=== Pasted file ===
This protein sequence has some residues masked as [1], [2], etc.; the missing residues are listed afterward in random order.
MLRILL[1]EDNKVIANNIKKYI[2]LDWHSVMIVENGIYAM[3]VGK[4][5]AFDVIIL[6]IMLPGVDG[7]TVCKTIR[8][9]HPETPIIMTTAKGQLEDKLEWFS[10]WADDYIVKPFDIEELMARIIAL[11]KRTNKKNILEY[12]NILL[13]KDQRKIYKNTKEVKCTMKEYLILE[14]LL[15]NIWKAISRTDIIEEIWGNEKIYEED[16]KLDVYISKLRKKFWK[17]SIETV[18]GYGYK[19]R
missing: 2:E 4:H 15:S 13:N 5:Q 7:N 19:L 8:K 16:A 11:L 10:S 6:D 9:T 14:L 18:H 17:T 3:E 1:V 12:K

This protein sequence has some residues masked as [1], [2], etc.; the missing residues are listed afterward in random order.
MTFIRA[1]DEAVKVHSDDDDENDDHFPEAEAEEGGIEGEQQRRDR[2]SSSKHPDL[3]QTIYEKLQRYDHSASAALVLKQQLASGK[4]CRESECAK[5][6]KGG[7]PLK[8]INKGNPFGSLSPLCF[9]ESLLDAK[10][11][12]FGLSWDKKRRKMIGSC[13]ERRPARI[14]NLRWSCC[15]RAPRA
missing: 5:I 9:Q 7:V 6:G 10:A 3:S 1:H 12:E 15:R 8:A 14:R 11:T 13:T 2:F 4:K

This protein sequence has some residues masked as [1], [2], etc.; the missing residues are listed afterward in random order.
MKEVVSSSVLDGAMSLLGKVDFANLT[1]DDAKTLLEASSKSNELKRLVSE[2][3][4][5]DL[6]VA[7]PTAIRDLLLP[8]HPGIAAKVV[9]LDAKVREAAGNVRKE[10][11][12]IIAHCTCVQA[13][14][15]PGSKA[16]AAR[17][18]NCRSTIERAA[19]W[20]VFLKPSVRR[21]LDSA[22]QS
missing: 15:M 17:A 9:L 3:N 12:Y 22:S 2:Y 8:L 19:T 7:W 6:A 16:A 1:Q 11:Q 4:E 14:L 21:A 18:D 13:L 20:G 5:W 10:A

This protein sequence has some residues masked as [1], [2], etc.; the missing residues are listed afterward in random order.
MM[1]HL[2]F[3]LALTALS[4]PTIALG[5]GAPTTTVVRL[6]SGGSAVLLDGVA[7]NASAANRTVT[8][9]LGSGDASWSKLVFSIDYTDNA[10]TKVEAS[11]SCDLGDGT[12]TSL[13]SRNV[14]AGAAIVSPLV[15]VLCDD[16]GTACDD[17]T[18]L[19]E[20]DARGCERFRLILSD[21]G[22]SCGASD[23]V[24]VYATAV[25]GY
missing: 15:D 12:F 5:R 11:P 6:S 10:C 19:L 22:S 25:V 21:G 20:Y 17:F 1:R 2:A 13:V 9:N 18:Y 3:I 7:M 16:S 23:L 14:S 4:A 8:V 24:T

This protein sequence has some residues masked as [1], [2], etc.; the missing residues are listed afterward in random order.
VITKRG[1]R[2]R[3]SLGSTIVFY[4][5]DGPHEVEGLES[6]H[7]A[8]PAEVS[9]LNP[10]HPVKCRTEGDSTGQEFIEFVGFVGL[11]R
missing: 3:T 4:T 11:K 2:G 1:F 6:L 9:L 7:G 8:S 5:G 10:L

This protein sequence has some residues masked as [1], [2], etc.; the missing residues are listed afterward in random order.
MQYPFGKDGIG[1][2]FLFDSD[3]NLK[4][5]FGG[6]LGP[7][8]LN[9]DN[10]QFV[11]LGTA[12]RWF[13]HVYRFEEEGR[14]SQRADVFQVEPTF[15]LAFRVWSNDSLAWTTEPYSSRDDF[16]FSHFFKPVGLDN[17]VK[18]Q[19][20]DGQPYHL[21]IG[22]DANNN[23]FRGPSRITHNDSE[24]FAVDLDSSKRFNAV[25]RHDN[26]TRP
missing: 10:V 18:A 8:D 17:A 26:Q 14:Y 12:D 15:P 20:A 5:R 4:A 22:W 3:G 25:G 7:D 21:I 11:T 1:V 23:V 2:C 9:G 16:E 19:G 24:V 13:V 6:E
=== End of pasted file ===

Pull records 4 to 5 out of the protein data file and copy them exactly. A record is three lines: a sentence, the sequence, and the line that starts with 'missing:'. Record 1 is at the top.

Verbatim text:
This protein sequence has some residues masked as [1], [2], etc.; the missing residues are listed afterward in random order.
MM[1]HL[2]F[3]LALTALS[4]PTIALG[5]GAPTTTVVRL[6]SGGSAVLLDGVA[7]NASAANRTVT[8][9]LGSGDASWSKLVFSIDYTDNA[10]TKVEAS[11]SCDLGDGT[12]TSL[13]SRNV[14]AGAAIVSPLV[15]VLCDD[16]GTACDD[17]T[18]L[19]E[20]DARGCERFRLILSD[21]G[22]SCGASD[23]V[24]VYATAV[25]GY
missing: 15:D 12:F 5:R 11:P 6:S 10:C 19:L 22:S 25:V 21:G 20:Y 17:F 1:R 2:A 13:V 9:N 18:Y 3:I 7:M 16:S 23:L 14:S 4:A 8:V 24:T

This protein sequence has some residues masked as [1], [2], etc.; the missing residues are listed afterward in random order.
VITKRG[1]R[2]R[3]SLGSTIVFY[4][5]DGPHEVEGLES[6]H[7]A[8]PAEVS[9]LNP[10]HPVKCRTEGDSTGQEFIEFVGFVGL[11]R
missing: 3:T 4:T 11:K 2:G 1:F 6:L 9:L 7:G 8:S 5:G 10:L